September 8, 2016

Bill Clinton Said Hillary Would ‘Make America Great Again’ — in 2008 (And in the Early 1990s, HE Said He Would)

It has become a virtual article of faith on the left that the Donald Trump for President campaign slogan of “Make America Great Again” is a racist dog-whistle.

Wednesday afternoon in Orlando, former President Bill Clinton, husband of Democratic presidential nominee Hillary Clinton, indicated that he agrees with this contention. That’s marvelous, because, in something many in the establishment press must surely remember but are likely to completely ignore in their reporting (as they already have for so many months), he also said in 2008 that Mrs. Clinton would “make America great again.” Bill Clinton also said that he would make America great again at least twice in the early 1990s. So what does all of this make each of them?


As Press Whines About Lauer Interrupting Hillary, It Ignores His 13 of Trump

Matt Lauer’s supposedly overly rough treatment of Hillary Clinton Wednesday night at the Commander-in-Chief Forum in White Plains, New York has become such a big thing that the low-information voter fast-food providers at Inside Edition felt the need to cover it.

Lauer did interrupt Mrs. Clinton seven times — relatively politely — and allowed Former Air Force & Navy flight officer Lt. John Lester to berate her for having “clearly corrupted our national security,” and for taking actions for which he “would have been prosecuted and imprisoned.” The Today Show host, perhaps realizing that he had some lefty credibility to regain, appeared to try to overcompensate with Trump. He was much tougher on him, interrupting 13 times, and far more confrontationally.


Not News: SEIU on the Losing End of First-Ever Defamation Verdict

“Firsts” — first man on the moon, first black president, first state to legalize something which was previously a crime, etc. — are supposed to be a big deal, right?

Tuesday evening, the Houston Chronicle reported a first in the entire history of organized labor in the U.S., and the national press is ignoring it. That’s likely because it’s really bad news for Big Labor. The result of a lawsuit filed by PJS Janitorial Services against the Service Employees International Union (SEIU) represents “the first time that a jury has found against a union in a business defamation or disparagement case.”


Initial Unemployment Claims (090816): 259K Seasonally Adjusted; Raw Claims (218K) 6 Pct. Below Same Week Last Year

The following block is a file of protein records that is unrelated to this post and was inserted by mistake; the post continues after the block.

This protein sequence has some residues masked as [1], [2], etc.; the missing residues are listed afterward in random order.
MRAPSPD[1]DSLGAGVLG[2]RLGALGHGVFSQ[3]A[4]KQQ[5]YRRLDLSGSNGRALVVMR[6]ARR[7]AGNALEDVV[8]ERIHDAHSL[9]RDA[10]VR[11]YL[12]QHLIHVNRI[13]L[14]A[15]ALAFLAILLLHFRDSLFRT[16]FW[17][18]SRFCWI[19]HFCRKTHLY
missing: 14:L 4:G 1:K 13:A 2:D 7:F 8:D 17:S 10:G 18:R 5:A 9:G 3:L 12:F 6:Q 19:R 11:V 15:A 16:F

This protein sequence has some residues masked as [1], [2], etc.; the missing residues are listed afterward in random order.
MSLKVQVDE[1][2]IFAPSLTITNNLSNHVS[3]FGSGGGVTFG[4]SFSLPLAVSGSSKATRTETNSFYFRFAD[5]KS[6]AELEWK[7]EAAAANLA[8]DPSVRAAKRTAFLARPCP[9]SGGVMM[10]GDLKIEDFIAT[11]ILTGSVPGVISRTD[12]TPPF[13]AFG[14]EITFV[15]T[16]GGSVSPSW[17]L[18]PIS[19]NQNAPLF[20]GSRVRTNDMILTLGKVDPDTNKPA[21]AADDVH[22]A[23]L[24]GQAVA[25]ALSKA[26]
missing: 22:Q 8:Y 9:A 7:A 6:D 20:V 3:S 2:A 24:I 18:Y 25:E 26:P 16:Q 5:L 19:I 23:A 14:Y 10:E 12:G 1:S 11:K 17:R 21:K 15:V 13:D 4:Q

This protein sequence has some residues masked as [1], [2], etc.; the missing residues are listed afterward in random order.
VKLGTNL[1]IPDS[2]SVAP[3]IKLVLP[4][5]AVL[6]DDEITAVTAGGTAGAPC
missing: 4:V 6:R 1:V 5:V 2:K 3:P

Filed under: Lucid Links — Tom @ 9:00 am

No surprises here.

My take: An economy in slo-mo generates a slo-mo number of layoffs.

Thursday Off-Topic (Moderated) Open Thread (090816)

Filed under: Lucid Links — Tom @ 6:00 am

This open thread is meant for commenters to post on items either briefly noted below (if any) or otherwise not covered at this blog. Rules are here.

Positivity: Baseball’s storyteller, our friend

Filed under: Positivity — Tom @ 5:55 am

The opening paragraphs of George Will’s September 5 column on national treasure Vin Scully:

For 67 years, the son of Vincent and Bridget Scully, immigrants who came to New York City from County Cavan, Ireland, has been plying his trade. For eight years on the East Coast and 59 on the West Coast, on radio and television, he has strolled with Brooklyn Dodgers fans and then Los Angeles Dodgers fans down the long, winding road of baseball’s seasons. In an era with a surfeit of shoddiness, two things are well-made — major league baseball and Vin Scully’s broadcasts of it.

Although he uses language fluently and precisely, he is not a poet. He is something equally dignified and exemplary but less celebrated: He is a craftsman. Scully, the most famous and beloved person in Southern California, is not a movie star, but has the at-ease, old-shoe persona of Jimmy Stewart. With his shock of red hair and maple syrup voice, Scully seems half his 88 years.

“[America's] most widespread age-related disease,” Tom Wolfe has written, “was not senility but juvenility. The social ideal was to look 23 and dress 13.” It is not Scully’s fault that he looks unreasonably young. It is to his credit that he comes to work in a coat and tie, and prepared — stocked with information.

Aristotle defined human beings as language-using creatures. They are not always as well-behaved as wolves but everything humane depends on words — love, promise-keeping, story-telling, democracy. And baseball.

A game of episodes, not of flow, it leaves time for, and invites, conversation, rumination and speculation. And storytelling, by which Scully immerses his audience in baseball’s rich history, and stories that remind fans that players “are not wind-up dolls.”

In recent years, Scully has not accompanied the Dodgers on the road. Hence this recent tweet quoting an 8-year-old Dodgers fan, Zoe: “I hate when the Dodgers have away games. They don’t tell stories.” …

Go here to read the rest of Will’s column.